By Anna Saraste, Finland
On May 18, 2022, the Nordic countries Finland and Sweden formally submitted their applications for membership in the NATO military alliance. Many commentators were quick to ask if the applications meant that the Nordic countries were breaking with their tradition of neutrality on the international stage.
However, Finland and Sweden have been everything but neutral in the past decades. The countries are clearly aligned to the West, and have built some of the most equal social democracies in the world. Sweden and Finland joined the European Union in 1995. Both have been NATO partners since the 1990s, effectively participating in NATO military exercises and sending their soldiers to NATO missions, for instance to the Balkans, Iraq and Afghanistan. Non-membership in NATO was seen in these countries more as a bureaucratic detail than a question of values.
Popular support for NATO in Finland – which has a 1,340 kilometer border with Russia – was mostly low because the benefits of NATO membership didn’t feel tangible. Still in January 2022 polls suggested that only 28 % of Finns favored NATO membership. In the months following the war in Ukraine, this figure had jumped to 76 % in mid-May. Sweden too saw popular opinion turn radically in favor of NATO membership after the start of Russia’s invasion: in May, it was almost 60 % in favor.
The turn in opinion came from observing the way the invasion tested the willingness of the US and the EU to send help and weapons to Ukraine. Both Finland and Sweden felt that military partnerships weren’t sufficient to guarantee help from abroad to ward off an aggressor as large as Russia. Many people, both in the political leadership as well as among regular citizens, felt that value-based alignment needed to be bolstered with actual membership in NATO and protection through its Article 5. The membership bids thus come from a practical point of view.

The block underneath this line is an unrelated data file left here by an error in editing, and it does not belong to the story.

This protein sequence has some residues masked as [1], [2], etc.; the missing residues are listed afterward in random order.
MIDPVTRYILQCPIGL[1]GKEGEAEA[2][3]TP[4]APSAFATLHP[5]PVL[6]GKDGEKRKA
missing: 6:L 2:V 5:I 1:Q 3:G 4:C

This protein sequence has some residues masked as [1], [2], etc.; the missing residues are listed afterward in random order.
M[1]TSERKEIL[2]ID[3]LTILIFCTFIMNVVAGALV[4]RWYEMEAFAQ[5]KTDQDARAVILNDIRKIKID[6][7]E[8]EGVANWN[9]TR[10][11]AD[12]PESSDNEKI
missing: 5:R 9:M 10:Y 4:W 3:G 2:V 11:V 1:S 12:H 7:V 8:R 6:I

While Finland had until the start of the invasion a functioning relationship with Russia – with trade and tourism flowing both ways over the border – the Nordic nation had also always prepared for a potential act of aggression. International media have for instance marveled at the amount of bunkers and reservists in the country. The practical approach to Russia of both good relations and preparedness was formed after the country had recovered from the two wars it fought against the Soviet Union during the Second World War. To be able to defend its sovereignty also in the future, Finland built a considerable military force for itself. Today, Finland boasts a wartime troop strength of 280,000. If reservists are counted in, the country’s strength is already at 900,000 troops – a formidable number for a country of just 5,5 million.
Next to Finland and Sweden also other Nordic countries are strengthening their ties to existing partners and alliances. On 1 June, Denmark voted in a referendum to join the EU’s defense policy, a move many didn’t see possible for decades. It seems that new Nordic pragmatism puts treaties, not independence, at the heart of its changed security politics.
Anna Saraste is a Finnish freelance journalist based in Berlin and M100 Alumna.